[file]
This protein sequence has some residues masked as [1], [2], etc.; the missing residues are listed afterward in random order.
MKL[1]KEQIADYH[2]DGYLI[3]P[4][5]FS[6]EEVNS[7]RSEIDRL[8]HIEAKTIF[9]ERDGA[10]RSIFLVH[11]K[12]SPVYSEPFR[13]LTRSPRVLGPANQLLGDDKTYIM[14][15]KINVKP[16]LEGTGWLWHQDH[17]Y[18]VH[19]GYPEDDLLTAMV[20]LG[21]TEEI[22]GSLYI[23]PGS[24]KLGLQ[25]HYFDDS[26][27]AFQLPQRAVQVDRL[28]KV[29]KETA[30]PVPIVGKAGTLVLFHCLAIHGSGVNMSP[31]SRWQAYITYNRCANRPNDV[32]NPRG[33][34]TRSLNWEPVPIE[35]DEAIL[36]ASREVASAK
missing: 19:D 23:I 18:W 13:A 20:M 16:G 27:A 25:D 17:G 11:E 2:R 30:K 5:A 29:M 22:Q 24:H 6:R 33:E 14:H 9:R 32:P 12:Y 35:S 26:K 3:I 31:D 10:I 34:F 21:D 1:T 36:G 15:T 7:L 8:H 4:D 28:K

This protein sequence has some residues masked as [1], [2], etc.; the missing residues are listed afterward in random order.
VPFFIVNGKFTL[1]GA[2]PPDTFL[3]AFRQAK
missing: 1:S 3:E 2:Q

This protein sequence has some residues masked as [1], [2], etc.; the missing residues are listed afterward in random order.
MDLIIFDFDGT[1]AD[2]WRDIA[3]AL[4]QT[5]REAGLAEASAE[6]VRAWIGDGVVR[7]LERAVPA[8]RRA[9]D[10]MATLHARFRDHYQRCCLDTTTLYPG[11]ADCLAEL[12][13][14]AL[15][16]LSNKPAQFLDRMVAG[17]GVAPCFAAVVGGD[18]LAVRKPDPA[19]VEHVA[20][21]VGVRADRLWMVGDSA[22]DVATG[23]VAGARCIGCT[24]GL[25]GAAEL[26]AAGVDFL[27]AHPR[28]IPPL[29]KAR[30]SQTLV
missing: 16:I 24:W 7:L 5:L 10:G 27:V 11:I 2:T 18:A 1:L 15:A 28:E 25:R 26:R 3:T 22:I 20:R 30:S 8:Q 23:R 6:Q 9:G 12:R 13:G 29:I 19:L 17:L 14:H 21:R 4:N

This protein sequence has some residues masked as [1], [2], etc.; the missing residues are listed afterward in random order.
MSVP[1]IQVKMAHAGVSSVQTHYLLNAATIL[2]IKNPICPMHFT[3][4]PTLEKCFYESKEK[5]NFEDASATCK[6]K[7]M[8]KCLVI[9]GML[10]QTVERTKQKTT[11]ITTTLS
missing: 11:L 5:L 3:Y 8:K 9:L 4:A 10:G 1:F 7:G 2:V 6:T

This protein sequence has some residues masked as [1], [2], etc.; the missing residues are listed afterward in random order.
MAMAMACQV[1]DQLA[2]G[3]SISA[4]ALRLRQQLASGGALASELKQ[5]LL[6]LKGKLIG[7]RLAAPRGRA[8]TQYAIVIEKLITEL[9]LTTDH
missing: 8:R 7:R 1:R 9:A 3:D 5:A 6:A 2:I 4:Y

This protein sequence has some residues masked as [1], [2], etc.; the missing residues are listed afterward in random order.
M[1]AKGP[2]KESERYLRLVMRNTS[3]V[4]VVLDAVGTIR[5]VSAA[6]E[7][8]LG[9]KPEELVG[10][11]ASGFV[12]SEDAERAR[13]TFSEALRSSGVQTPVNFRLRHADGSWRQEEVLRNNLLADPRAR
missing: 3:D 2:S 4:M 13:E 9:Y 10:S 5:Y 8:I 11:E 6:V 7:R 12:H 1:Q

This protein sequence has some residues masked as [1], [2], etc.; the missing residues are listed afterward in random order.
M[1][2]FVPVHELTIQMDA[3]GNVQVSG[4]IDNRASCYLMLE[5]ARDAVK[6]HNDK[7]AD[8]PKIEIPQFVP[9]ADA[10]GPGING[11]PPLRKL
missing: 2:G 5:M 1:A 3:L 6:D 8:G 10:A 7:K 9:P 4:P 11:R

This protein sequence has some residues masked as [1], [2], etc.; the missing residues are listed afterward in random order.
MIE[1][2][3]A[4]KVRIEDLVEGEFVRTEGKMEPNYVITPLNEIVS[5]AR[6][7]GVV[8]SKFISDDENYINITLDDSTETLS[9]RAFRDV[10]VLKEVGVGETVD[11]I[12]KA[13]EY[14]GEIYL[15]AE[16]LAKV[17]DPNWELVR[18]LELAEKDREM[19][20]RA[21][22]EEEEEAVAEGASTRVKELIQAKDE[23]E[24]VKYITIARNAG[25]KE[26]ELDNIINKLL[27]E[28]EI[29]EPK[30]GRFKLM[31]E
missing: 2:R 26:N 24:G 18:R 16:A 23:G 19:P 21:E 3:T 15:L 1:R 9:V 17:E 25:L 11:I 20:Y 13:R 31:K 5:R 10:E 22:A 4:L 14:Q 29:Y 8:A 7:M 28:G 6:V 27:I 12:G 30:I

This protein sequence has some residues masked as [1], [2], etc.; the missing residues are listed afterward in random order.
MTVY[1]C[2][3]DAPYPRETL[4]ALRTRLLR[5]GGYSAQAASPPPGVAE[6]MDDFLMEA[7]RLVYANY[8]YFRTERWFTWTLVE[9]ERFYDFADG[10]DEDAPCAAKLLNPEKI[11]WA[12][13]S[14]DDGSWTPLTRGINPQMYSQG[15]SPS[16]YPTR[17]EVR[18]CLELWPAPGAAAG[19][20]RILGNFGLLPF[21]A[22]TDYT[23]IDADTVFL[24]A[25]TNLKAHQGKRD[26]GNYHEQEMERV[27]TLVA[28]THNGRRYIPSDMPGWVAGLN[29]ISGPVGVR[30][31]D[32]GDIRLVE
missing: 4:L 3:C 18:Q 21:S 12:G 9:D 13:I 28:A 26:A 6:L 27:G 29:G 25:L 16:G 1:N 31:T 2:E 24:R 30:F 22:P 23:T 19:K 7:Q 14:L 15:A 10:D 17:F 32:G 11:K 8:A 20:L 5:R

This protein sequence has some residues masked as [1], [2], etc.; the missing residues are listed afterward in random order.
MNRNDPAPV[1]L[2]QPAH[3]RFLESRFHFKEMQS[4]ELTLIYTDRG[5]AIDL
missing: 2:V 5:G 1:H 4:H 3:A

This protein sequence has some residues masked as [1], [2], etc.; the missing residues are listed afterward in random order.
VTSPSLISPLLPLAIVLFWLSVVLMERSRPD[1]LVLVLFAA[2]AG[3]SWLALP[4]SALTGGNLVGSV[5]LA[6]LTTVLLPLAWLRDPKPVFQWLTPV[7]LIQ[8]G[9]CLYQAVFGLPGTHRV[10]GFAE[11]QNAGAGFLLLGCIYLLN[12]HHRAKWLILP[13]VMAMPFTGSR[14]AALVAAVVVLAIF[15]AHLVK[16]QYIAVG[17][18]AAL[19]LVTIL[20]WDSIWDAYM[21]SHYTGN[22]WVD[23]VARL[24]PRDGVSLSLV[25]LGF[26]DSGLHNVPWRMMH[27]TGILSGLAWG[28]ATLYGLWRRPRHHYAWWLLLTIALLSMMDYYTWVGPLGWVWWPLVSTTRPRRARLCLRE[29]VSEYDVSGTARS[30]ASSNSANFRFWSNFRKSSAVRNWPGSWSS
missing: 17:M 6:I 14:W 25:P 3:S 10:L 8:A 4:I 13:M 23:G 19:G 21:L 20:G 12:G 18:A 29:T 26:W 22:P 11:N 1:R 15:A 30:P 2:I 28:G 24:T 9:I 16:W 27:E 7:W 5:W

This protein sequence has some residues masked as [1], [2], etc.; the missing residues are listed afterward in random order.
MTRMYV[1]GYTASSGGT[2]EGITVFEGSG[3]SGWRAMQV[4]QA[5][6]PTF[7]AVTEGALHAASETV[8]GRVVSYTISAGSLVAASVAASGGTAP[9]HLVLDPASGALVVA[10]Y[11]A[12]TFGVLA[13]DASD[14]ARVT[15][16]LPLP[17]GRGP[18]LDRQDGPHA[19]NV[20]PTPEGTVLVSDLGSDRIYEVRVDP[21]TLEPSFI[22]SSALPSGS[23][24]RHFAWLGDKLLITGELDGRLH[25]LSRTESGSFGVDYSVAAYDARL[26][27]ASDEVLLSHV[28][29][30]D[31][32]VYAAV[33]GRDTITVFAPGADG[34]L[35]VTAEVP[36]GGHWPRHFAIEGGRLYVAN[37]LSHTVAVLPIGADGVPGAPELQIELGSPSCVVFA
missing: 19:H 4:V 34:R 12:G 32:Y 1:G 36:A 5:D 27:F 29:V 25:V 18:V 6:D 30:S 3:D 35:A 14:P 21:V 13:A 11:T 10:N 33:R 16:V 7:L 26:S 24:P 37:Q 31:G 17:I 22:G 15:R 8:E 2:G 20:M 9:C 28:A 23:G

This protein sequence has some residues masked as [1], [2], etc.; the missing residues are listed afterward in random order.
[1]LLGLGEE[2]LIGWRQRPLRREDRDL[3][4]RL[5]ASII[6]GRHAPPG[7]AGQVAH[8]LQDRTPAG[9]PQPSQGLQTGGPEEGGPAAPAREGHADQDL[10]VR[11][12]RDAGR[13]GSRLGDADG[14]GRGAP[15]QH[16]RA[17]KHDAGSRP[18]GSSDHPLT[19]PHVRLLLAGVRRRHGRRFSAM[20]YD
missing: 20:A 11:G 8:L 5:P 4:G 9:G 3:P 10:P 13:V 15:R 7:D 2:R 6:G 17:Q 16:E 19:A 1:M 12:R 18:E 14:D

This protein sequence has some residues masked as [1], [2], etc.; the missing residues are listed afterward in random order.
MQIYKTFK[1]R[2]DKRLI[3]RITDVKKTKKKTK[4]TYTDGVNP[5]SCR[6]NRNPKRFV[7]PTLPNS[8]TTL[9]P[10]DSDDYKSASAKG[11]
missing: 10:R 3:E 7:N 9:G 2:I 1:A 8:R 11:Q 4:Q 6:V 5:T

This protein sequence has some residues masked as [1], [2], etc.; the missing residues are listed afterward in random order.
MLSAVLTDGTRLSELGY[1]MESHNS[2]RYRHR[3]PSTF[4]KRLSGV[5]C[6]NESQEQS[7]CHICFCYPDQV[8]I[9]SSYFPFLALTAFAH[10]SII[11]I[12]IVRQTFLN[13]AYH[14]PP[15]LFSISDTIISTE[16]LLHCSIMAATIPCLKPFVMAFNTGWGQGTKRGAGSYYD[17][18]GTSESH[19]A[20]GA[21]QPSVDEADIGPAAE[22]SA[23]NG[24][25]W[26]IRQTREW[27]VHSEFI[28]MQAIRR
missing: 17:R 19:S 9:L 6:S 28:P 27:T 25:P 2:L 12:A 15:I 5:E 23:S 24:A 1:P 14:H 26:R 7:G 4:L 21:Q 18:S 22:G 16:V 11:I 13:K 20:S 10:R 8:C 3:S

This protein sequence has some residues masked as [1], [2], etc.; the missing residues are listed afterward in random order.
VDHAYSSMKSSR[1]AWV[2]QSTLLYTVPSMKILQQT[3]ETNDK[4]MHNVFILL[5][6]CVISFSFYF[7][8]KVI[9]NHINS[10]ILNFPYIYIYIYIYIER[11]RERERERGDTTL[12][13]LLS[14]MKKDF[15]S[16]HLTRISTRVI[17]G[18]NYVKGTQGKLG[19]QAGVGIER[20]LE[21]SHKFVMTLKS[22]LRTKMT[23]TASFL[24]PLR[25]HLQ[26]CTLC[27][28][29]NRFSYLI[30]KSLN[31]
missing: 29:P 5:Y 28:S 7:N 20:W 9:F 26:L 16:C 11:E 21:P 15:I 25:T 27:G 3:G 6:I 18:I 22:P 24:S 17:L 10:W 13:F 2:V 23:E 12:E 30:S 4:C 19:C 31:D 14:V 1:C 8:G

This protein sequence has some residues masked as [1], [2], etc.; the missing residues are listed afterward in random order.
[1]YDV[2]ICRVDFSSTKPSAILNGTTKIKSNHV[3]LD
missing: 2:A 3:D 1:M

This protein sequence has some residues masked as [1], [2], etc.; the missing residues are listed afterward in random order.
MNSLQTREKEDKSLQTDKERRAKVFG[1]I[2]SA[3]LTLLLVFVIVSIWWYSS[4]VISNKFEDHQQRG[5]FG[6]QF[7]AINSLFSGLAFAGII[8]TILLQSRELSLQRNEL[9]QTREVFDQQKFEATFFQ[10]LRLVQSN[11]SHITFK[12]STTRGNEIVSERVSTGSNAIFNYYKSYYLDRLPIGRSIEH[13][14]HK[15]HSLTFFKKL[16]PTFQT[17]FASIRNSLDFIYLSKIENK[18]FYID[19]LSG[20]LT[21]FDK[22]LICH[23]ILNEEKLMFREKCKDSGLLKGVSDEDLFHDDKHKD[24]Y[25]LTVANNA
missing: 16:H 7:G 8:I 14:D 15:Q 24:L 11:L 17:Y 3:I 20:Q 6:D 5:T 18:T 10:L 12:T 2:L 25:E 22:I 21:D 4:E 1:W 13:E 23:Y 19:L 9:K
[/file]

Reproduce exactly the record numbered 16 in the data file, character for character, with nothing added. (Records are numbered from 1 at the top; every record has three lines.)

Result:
This protein sequence has some residues masked as [1], [2], etc.; the missing residues are listed afterward in random order.
VDHAYSSMKSSR[1]AWV[2]QSTLLYTVPSMKILQQT[3]ETNDK[4]MHNVFILL[5][6]CVISFSFYF[7][8]KVI[9]NHINS[10]ILNFPYIYIYIYIYIER[11]RERERERGDTTL[12][13]LLS[14]MKKDF[15]S[16]HLTRISTRVI[17]G[18]NYVKGTQGKLG[19]QAGVGIER[20]LE[21]SHKFVMTLKS[22]LRTKMT[23]TASFL[24]PLR[25]HLQ[26]CTLC[27][28][29]NRFSYLI[30]KSLN[31]
missing: 29:P 5:Y 28:S 7:N 20:W 9:F 26:L 16:C 11:E 21:P 15:I 25:T 27:G 3:G 6:I 18:I 22:P 24:S 17:L 10:W 13:F 2:V 23:E 12:E 30:S 4:C 19:C 31:D 14:V 1:C 8:G